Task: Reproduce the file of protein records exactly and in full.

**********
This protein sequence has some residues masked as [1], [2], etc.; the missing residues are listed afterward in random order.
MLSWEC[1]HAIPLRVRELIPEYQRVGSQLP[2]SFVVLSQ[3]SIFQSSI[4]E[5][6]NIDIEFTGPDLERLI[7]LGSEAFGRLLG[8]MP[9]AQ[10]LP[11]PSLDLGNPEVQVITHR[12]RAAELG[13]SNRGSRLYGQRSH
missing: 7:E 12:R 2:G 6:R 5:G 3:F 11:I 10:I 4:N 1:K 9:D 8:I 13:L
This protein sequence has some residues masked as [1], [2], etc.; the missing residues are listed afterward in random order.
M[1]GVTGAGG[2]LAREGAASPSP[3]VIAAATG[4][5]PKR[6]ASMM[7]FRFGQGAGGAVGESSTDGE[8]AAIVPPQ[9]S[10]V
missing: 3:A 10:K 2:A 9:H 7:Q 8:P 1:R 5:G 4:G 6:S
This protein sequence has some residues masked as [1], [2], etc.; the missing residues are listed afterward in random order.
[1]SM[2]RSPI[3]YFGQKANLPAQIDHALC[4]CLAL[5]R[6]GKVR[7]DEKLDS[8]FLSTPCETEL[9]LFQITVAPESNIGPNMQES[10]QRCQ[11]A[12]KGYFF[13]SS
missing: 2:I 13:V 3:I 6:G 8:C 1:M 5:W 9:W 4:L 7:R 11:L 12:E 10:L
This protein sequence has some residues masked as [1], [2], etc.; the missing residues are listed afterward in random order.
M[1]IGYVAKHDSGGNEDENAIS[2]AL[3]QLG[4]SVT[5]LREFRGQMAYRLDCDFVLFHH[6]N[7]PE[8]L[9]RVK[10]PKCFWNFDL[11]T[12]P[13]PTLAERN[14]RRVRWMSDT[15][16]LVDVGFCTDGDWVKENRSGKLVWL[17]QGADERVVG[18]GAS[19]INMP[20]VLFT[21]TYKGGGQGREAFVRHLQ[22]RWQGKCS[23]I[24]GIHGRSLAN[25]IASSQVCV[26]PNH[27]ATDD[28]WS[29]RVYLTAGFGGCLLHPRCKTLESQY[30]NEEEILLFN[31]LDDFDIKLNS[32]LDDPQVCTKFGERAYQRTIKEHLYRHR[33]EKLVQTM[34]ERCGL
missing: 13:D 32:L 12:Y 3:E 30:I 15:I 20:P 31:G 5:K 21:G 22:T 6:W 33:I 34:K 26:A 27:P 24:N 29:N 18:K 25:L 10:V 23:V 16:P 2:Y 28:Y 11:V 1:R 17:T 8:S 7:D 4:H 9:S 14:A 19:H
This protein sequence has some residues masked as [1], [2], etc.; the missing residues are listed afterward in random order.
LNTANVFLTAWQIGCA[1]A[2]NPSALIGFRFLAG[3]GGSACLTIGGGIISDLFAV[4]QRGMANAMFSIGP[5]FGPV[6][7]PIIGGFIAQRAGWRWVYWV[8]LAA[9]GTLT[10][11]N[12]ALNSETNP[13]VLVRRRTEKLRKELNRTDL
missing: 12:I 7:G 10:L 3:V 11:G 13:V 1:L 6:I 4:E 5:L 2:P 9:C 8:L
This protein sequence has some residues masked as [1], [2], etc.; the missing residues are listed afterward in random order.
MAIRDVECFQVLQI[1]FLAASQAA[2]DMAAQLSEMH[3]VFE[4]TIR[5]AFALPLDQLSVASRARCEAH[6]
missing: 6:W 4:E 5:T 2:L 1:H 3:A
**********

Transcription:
This protein sequence has some residues masked as [1], [2], etc.; the missing residues are listed afterward in random order.
MLSWEC[1]HAIPLRVRELIPEYQRVGSQLP[2]SFVVLSQ[3]SIFQSSI[4]E[5][6]NIDIEFTGPDLERLI[7]LGSEAFGRLLG[8]MP[9]AQ[10]LP[11]PSLDLGNPEVQVITHR[12]RAAELG[13]SNRGSRLYGQRSH
missing: 7:E 12:R 2:G 6:R 5:G 3:F 11:I 10:I 4:N 1:K 9:D 8:I 13:L
This protein sequence has some residues masked as [1], [2], etc.; the missing residues are listed afterward in random order.
M[1]GVTGAGG[2]LAREGAASPSP[3]VIAAATG[4][5]PKR[6]ASMM[7]FRFGQGAGGAVGESSTDGE[8]AAIVPPQ[9]S[10]V
missing: 3:A 10:K 2:A 9:H 7:Q 8:P 1:R 5:G 4:G 6:S
This protein sequence has some residues masked as [1], [2], etc.; the missing residues are listed afterward in random order.
[1]SM[2]RSPI[3]YFGQKANLPAQIDHALC[4]CLAL[5]R[6]GKVR[7]DEKLDS[8]FLSTPCETEL[9]LFQITVAPESNIGPNMQES[10]QRCQ[11]A[12]KGYFF[13]SS
missing: 2:I 13:V 3:I 6:G 8:C 1:M 5:W 9:W 4:L 7:R 11:L 12:E 10:L
This protein sequence has some residues masked as [1], [2], etc.; the missing residues are listed afterward in random order.
M[1]IGYVAKHDSGGNEDENAIS[2]AL[3]QLG[4]SVT[5]LREFRGQMAYRLDCDFVLFHH[6]N[7]PE[8]L[9]RVK[10]PKCFWNFDL[11]T[12]P[13]PTLAERN[14]RRVRWMSDT[15][16]LVDVGFCTDGDWVKENRSGKLVWL[17]QGADERVVG[18]GAS[19]INMP[20]VLFT[21]TYKGGGQGREAFVRHLQ[22]RWQGKCS[23]I[24]GIHGRSLAN[25]IASSQVCV[26]PNH[27]ATDD[28]WS[29]RVYLTAGFGGCLLHPRCKTLESQY[30]NEEEILLFN[31]LDDFDIKLNS[32]LDDPQVCTKFGERAYQRTIKEHLYRHR[33]EKLVQTM[34]ERCGL
missing: 13:D 32:L 12:Y 3:E 30:I 15:I 20:P 31:G 5:K 21:G 22:T 6:W 33:I 34:K 26:A 27:P 24:N 29:N 18:K 25:L 10:V 23:V 16:P 2:Y 28:Y 11:V 1:R 17:T 8:S 7:D 4:H 9:S 14:A 19:H
This protein sequence has some residues masked as [1], [2], etc.; the missing residues are listed afterward in random order.
LNTANVFLTAWQIGCA[1]A[2]NPSALIGFRFLAG[3]GGSACLTIGGGIISDLFAV[4]QRGMANAMFSIGP[5]FGPV[6][7]PIIGGFIAQRAGWRWVYWV[8]LAA[9]GTLT[10][11]N[12]ALNSETNP[13]VLVRRRTEKLRKELNRTDL
missing: 12:I 7:G 10:L 3:V 11:G 13:V 1:L 6:I 4:E 5:L 2:P 9:C 8:L
This protein sequence has some residues masked as [1], [2], etc.; the missing residues are listed afterward in random order.
MAIRDVECFQVLQI[1]FLAASQAA[2]DMAAQLSEMH[3]VFE[4]TIR[5]AFALPLDQLSVASRARCEAH[6]
missing: 6:W 4:E 5:T 2:L 1:H 3:A